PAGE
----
What Andrew Allen says about immigrant labour

is very interesting indeed.  I would not argue this point, nor have I ever done so, but it's worth a close look.  He has a point, and it's worth paying attention to it.

... Haitian labour actually retards our workforce and economy in a number of ways, none of which are good for the long-term development of The Bahamas ...The point at which a society undergoes genuine embourgeoisement (its labouring class, through movement up the skills/income ladder, is transformed into a recognizable middle class) is generally reckoned to be when its per capita income reaches $10,000.00 – a point which the Bahamas, with a PPP per capita income of $23,000.00 today, passed in about 1983.In an ordinary setting, given the increased spending power of Bahamian businesses and homeowners, as well as the increased opportunity for small business development, the use of unskilled Haitian peasant labour for landscaping, for instance, would long ago have been replaced by the more widespread use of landscaping companies.For not only can a landscape company (which benefits from economies of scale) compete well in price terms with a full time Haitian gardener who needs to be compensated, fed lunch and have his work permit paid for, but it can be held to a more consistent standard of service by the pressure of maintaining business goodwill.Yet as a matter more of culture than anything else, many Bahamian employers continue to opt for a form of labour that resembles slavery in every respect except cost-competitiveness. The supine Creole-speaking labourer being ordered about one’s lawn simply seems more in tune with the Bahamian idea of labour than the educated landscape specialist making his rounds.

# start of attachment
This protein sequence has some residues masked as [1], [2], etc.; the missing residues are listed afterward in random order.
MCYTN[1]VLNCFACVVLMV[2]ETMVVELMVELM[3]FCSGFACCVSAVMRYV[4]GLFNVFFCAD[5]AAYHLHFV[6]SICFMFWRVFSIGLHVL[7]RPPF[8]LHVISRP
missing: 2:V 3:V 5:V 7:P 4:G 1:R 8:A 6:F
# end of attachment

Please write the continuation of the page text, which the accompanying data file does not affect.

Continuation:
The man has a point.